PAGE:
• Is it too much effort for facilitators or could the touch group assignment be automated, such that at the end of the first week, anyone who signed up get assigned to their groups.
  • How big would each group be? Perhaps 15-people or is that too many? You need
  • How would groups communicate? Would the facilitator group

What do you think? Is this a good idea that someone should try? Or something that doesn't make any sense at all? If you like the idea, how would you approach it?

10 Comments on Touch groups to improve participant retention in MOOCs (#edumooc)

  1. In most respects I like the idea of touch groups.   I also like the idea of making a committment to posting on a weekly basis.  Whether the group is randomly assigned or based on a specialty, would depend primarily on the expected outcome.   First time MOOC'ers (myself for instance) a random assignment would work better, thus acquiring a greater diversity of inputs.   If I were looking for something specific, I would like to be placed in a specialized group (not so random, please).  My goals and expected outcomes would drive my level of participation and expectations for the course organization.   The size of the groups (as in brainstorming) needs to be limited.  Most likely the size will be proportional to the desired diversity  of inputs being solicited, and limited only by what can be read and effectively managed by the participants.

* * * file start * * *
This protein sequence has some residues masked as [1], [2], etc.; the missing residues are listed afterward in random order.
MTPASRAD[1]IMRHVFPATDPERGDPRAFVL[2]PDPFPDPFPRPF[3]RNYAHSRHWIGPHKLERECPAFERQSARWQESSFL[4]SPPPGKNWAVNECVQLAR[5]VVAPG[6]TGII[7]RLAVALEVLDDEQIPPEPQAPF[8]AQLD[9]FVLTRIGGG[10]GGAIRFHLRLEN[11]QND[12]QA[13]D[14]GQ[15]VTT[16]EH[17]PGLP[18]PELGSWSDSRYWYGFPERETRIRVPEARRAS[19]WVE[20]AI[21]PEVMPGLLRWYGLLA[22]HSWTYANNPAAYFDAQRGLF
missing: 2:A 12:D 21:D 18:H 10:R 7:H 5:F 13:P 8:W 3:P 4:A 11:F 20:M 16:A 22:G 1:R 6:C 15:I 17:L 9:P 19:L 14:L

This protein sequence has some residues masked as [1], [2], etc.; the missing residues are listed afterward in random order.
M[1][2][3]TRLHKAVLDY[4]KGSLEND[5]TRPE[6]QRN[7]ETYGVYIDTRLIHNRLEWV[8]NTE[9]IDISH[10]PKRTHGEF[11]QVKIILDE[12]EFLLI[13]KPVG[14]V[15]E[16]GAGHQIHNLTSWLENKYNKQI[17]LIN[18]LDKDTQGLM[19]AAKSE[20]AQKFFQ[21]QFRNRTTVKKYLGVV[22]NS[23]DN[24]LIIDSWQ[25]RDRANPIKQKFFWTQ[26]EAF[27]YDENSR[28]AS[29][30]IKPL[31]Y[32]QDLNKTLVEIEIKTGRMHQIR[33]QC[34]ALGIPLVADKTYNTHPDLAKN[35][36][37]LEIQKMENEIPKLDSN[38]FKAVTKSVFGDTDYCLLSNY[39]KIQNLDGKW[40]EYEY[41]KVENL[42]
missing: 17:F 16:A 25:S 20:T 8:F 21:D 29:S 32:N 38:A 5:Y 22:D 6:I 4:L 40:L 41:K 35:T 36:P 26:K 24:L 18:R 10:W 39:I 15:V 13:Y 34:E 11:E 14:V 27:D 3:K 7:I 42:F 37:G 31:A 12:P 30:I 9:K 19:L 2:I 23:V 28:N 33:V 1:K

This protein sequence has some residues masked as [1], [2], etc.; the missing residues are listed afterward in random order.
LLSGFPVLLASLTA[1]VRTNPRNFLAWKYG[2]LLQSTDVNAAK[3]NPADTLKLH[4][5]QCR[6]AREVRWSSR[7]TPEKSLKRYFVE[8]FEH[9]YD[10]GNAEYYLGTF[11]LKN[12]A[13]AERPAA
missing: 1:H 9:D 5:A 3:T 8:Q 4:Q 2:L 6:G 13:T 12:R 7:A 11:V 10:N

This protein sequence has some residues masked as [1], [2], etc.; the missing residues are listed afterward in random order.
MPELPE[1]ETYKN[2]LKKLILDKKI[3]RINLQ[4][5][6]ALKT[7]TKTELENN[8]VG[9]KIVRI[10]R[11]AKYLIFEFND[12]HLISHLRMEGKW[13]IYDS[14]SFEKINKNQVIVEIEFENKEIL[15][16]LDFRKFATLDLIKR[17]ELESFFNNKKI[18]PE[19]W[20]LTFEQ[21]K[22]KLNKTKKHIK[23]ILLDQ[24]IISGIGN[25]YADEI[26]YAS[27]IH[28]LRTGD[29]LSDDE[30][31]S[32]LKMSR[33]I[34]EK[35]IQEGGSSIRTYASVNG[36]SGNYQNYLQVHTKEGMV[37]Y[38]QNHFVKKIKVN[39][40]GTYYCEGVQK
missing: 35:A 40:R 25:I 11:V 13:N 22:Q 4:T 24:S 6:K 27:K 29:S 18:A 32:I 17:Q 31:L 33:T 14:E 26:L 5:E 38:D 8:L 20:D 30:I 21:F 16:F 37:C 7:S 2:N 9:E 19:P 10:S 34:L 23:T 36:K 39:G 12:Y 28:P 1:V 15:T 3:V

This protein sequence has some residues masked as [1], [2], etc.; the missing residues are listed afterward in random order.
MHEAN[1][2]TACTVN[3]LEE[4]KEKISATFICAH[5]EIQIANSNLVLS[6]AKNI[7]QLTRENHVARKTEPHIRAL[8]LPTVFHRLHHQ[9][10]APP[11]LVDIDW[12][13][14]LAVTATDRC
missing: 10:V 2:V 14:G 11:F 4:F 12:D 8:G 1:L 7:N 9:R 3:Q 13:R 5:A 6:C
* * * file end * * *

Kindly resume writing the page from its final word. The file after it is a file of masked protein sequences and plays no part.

Enjoyed reading your posts and the replies keep it up all.